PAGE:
7 top tips for helping students choose the right career

Susan Burke

Susan is currently Head of Careers in a high achieving, independent school in Merseyside.

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Website: www.susanburkecareers.co.uk Email This email address is being protected from spambots. You need JavaScript enabled to view it.

As it's National Careers Week, I would like to share some of my top tips that will help students choose the right career.

1. Make it fun and widen your choices

Using online resources is a great way to explore your options. Planning your future should be fun. You could be working abroad or working in a profession yet to be invented - the world is your oyster. What can be more exciting than thinking about where you could be in five years time? Don’t forget to research careers you have not heard of before. For example, you may enjoyed maths, and the obvious choice might be an Accountant, but what about an Actuary or Quantity Surveyor, to name but two alternatives?

2. Get involved

Get involved in events in and outside of school. This could be the school play, football team, debating society, french exchange trip or the school magazine, or it could be a residential course about engineering. This adds to your CV and is a great way to showcase your skills, demonstrating to employers in the future that you are able to work in a team, that you are committed and hardworking, etc.

3. Be commercially aware

I call it the ‘Granny Rule’. If you would think twice about showing your grandmother pictures of yourself on any social media site such as Facebook, take them down! Change your account from public to private, and beware of what pictures you are tagged in! You don’t want what you did when you were younger coming back to haunt you when you are applying for a job or university course. Yes, people can and do check - regularly!

4. You don’t need to know what you want to do

A lot of people feel they need to know exactly what they want to do at school. I disagree. Sure, some of you will need to work out whether you enjoy STEM subjects (Science, Technology, Engineering & Maths) - most people can work this out very quickly. What you may not be aware of is the right subjects or combination of subjects needed. Research universities online or use the guide from the Russell Group Universities which points out subjects they value. If you fall into the Humanities sphere, you don’t need specific subjects, though it is worth reviewing the Russell Guide Informed Choices to check which subjects some universities value more than others.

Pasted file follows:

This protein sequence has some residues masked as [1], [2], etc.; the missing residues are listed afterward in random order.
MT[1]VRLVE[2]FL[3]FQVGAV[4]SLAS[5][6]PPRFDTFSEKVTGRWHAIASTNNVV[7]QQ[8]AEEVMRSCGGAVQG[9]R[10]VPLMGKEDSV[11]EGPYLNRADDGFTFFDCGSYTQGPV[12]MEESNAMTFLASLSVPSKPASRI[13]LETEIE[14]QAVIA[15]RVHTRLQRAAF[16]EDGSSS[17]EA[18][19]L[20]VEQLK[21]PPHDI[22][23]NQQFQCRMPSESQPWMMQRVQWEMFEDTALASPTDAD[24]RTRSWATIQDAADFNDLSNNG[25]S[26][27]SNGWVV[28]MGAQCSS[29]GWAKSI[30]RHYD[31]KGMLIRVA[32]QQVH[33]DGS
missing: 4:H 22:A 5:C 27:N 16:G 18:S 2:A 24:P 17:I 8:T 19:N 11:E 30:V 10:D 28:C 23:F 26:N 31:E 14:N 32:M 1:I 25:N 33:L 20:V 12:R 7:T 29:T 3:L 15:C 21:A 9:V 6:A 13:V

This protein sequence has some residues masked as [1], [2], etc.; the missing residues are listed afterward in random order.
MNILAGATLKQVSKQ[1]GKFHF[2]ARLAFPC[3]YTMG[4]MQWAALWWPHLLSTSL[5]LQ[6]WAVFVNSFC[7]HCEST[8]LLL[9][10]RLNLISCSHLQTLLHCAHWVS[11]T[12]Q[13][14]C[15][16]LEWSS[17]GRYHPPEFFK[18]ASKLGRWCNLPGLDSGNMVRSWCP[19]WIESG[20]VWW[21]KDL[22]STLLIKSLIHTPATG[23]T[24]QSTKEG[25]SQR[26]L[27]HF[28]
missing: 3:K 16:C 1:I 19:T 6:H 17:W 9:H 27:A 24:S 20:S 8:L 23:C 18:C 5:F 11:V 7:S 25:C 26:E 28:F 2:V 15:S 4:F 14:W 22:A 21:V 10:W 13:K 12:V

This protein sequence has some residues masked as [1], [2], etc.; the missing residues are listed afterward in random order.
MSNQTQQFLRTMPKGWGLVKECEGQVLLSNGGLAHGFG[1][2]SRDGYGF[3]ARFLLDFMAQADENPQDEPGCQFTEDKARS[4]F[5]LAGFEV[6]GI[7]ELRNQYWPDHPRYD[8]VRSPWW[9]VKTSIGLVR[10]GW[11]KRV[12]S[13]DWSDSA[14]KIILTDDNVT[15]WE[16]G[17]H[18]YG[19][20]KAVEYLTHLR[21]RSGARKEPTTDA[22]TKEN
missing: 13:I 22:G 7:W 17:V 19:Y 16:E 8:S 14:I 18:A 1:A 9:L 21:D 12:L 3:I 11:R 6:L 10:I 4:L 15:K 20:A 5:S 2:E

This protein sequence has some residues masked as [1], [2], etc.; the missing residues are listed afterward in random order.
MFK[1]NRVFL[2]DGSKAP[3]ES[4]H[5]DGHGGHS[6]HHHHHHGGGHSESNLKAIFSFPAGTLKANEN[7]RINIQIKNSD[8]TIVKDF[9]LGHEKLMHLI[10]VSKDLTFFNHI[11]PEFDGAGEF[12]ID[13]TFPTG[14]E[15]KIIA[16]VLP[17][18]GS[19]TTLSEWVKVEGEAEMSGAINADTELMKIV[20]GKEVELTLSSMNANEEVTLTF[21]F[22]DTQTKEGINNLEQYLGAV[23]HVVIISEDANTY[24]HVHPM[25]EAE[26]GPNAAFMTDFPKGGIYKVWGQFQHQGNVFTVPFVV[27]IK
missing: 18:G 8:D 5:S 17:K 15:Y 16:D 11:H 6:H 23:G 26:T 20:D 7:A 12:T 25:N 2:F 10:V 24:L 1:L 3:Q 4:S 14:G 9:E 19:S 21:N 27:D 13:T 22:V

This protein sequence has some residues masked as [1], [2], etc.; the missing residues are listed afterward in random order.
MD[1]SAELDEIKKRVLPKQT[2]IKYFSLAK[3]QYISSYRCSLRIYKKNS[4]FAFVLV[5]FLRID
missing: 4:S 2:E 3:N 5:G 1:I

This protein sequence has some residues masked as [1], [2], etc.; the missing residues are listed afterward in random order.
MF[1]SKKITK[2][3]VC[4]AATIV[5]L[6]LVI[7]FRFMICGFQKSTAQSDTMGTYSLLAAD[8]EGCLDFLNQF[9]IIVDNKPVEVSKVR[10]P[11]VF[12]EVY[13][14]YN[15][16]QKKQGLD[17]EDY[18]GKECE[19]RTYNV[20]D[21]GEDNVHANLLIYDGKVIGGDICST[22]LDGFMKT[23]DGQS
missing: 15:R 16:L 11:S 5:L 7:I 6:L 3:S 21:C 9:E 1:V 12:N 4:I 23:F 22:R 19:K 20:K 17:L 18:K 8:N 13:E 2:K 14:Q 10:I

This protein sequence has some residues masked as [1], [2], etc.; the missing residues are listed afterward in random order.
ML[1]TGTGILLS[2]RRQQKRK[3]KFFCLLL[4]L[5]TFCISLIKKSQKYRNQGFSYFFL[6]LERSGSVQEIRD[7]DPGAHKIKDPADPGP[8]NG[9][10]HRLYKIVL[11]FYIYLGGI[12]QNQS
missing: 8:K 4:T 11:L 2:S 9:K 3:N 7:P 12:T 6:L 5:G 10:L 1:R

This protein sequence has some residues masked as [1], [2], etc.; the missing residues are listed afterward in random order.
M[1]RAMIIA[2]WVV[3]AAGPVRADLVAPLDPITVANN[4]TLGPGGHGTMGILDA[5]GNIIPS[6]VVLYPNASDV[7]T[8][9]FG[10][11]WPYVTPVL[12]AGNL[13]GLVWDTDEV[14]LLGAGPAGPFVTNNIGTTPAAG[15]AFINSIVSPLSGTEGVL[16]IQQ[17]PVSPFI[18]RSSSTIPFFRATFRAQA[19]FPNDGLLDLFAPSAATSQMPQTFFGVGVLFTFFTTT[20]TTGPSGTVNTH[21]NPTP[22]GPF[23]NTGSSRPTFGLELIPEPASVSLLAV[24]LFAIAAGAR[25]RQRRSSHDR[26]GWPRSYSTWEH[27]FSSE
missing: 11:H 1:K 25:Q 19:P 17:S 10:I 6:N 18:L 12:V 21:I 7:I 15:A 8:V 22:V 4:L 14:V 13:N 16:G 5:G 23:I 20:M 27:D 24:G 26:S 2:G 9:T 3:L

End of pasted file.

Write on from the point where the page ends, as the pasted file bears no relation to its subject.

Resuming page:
5. Don’t rely on assumptions

Sometimes what we think is correct, is in reality nothing more than assumption rather than fact. How many of you were convinced that you wanted to be a forensic scientist by watching CSI but never once considered the job market i.e. are there actually any jobs in this area?

A classic example is that many people have been put off university education due to the fees without considering how much they would actually have to pay. Remember, what you pay will differ from your friend, cousin or the boy in the next town because it is based on household income.

6. Be realistic

I agree you should think big. However, speak to your teachers and take some account of what they say. If you want to work as a doctor, all universities will require A/A* grades; if you’re likely to achieve B/C grades at A Level, I'm afraid it won’t happen. Better to know now than later.

7. Find support

Discuss predicted grades and speak to your careers advisor at school who can help you work out a plan of action for what you need to do. You can also speak to the National Careers Service for free who will be able to signpost you in the right direction.

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